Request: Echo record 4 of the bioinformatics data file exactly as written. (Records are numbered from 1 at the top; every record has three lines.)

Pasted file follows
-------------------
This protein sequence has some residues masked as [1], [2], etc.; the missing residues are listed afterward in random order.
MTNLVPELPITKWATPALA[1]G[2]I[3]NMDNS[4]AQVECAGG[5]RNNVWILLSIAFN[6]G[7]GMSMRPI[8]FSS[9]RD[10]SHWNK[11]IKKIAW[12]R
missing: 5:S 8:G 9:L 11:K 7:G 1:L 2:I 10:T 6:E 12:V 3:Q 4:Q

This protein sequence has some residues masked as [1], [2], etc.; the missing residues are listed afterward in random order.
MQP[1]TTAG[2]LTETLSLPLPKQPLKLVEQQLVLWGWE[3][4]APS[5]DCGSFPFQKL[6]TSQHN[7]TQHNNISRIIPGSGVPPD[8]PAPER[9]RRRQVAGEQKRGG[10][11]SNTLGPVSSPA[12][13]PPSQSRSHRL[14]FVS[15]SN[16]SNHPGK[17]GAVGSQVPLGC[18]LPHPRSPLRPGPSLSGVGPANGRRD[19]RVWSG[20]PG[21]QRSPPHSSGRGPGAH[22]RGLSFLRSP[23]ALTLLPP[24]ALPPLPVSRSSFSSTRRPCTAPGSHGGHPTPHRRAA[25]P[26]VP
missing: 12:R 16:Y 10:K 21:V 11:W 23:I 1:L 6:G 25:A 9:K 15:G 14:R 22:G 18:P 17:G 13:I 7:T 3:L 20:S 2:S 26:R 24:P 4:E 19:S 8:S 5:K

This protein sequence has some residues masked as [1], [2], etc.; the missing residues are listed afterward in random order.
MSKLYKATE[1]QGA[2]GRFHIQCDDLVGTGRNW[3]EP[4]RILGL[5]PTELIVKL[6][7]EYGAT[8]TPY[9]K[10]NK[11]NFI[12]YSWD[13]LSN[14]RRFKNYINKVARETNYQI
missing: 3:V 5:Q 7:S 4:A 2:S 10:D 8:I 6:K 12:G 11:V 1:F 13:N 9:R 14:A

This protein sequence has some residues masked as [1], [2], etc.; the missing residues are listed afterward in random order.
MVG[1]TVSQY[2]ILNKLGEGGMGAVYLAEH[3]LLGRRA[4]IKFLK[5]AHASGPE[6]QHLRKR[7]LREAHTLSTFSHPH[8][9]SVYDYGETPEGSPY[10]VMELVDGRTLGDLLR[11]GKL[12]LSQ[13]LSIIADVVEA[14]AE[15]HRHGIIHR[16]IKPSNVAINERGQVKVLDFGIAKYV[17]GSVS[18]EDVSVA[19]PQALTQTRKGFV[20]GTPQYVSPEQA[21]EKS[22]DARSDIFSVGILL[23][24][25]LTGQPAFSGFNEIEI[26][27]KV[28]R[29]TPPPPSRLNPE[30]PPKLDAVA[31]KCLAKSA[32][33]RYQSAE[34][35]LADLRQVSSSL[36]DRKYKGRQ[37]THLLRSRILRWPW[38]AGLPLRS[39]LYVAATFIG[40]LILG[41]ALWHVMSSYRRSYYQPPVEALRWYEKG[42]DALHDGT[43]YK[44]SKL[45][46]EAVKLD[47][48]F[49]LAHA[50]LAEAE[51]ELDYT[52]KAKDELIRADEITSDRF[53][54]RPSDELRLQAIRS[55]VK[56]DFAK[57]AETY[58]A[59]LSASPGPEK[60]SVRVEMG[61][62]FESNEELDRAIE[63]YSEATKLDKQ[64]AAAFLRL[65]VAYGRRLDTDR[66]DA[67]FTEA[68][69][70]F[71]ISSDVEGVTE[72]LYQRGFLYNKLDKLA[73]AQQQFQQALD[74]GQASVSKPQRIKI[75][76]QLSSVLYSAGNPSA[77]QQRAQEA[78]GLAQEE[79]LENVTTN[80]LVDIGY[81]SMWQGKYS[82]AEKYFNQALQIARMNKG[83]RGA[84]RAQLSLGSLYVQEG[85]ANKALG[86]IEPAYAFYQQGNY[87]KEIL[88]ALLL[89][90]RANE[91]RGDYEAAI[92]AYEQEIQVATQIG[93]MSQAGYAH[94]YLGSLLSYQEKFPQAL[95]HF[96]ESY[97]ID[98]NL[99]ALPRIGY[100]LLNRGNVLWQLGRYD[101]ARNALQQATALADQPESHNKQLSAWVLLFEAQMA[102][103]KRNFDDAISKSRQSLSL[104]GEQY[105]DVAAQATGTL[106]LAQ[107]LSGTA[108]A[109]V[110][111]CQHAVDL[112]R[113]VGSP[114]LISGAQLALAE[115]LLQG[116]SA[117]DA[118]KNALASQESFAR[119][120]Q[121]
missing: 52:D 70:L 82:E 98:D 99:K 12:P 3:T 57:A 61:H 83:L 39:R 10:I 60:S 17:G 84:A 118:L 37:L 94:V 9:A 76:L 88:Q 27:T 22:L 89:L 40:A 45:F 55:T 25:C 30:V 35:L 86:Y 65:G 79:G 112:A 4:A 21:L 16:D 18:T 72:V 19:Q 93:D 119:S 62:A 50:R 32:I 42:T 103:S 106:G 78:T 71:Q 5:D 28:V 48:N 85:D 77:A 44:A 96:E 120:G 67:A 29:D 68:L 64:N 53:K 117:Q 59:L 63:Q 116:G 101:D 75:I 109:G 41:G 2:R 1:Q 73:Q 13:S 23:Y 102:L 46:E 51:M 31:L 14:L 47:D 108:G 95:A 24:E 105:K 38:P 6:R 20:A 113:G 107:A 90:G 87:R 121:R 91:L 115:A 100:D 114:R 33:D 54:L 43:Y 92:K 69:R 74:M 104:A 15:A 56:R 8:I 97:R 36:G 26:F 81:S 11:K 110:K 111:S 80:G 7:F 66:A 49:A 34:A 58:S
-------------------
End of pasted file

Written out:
This protein sequence has some residues masked as [1], [2], etc.; the missing residues are listed afterward in random order.
MVG[1]TVSQY[2]ILNKLGEGGMGAVYLAEH[3]LLGRRA[4]IKFLK[5]AHASGPE[6]QHLRKR[7]LREAHTLSTFSHPH[8][9]SVYDYGETPEGSPY[10]VMELVDGRTLGDLLR[11]GKL[12]LSQ[13]LSIIADVVEA[14]AE[15]HRHGIIHR[16]IKPSNVAINERGQVKVLDFGIAKYV[17]GSVS[18]EDVSVA[19]PQALTQTRKGFV[20]GTPQYVSPEQA[21]EKS[22]DARSDIFSVGILL[23][24][25]LTGQPAFSGFNEIEI[26][27]KV[28]R[29]TPPPPSRLNPE[30]PPKLDAVA[31]KCLAKSA[32][33]RYQSAE[34][35]LADLRQVSSSL[36]DRKYKGRQ[37]THLLRSRILRWPW[38]AGLPLRS[39]LYVAATFIG[40]LILG[41]ALWHVMSSYRRSYYQPPVEALRWYEKG[42]DALHDGT[43]YK[44]SKL[45][46]EAVKLD[47][48]F[49]LAHA[50]LAEAE[51]ELDYT[52]KAKDELIRADEITSDRF[53][54]RPSDELRLQAIRS[55]VK[56]DFAK[57]AETY[58]A[59]LSASPGPEK[60]SVRVEMG[61][62]FESNEELDRAIE[63]YSEATKLDKQ[64]AAAFLRL[65]VAYGRRLDTDR[66]DA[67]FTEA[68][69][70]F[71]ISSDVEGVTE[72]LYQRGFLYNKLDKLA[73]AQQQFQQALD[74]GQASVSKPQRIKI[75][76]QLSSVLYSAGNPSA[77]QQRAQEA[78]GLAQEE[79]LENVTTN[80]LVDIGY[81]SMWQGKYS[82]AEKYFNQALQIARMNKG[83]RGA[84]RAQLSLGSLYVQEG[85]ANKALG[86]IEPAYAFYQQGNY[87]KEIL[88]ALLL[89][90]RANE[91]RGDYEAAI[92]AYEQEIQVATQIG[93]MSQAGYAH[94]YLGSLLSYQEKFPQAL[95]HF[96]ESY[97]ID[98]NL[99]ALPRIGY[100]LLNRGNVLWQLGRYD[101]ARNALQQATALADQPESHNKQLSAWVLLFEAQMA[102][103]KRNFDDAISKSRQSLSL[104]GEQY[105]DVAAQATGTL[106]LAQ[107]LSGTA[108]A[109]V[110][111]CQHAVDL[112]R[113]VGSP[114]LISGAQLALAE[115]LLQG[116]SA[117]DA[118]KNALASQESFAR[119][120]Q[121]
missing: 52:D 70:L 82:E 98:D 99:K 12:P 3:T 57:A 61:H 83:L 39:R 10:I 60:S 17:G 84:A 118:L 37:L 94:V 9:A 76:L 88:Q 27:T 22:L 89:L 40:A 45:F 55:T 25:C 30:V 35:L 86:Y 65:G 79:G 112:A 4:A 21:L 16:D 18:T 72:V 19:Q 93:D 119:S 62:A 50:R 32:I 42:T 103:S 106:G 78:T 71:Q 5:D 28:V 48:N 85:D 77:A 44:A 96:E 120:G 67:A 29:D 68:L 64:N 53:K 117:Q 59:L 63:Q 116:G 101:D 75:I 109:G 41:G 2:R 1:Q 73:Q 13:S 23:Y 102:L 46:E 51:M 31:L 14:L 47:D 108:G 95:A 24:E 105:K 38:P 6:R 20:A 113:G 107:A 90:G 87:R 121:R 91:L 115:A 100:D 114:R 33:D 54:L 43:Y 92:K 69:R 74:M 104:A 15:A 56:R 8:I 97:R 36:G 26:F 81:S 11:K 110:K 111:S 80:G 7:F 66:A 49:A 34:A 58:S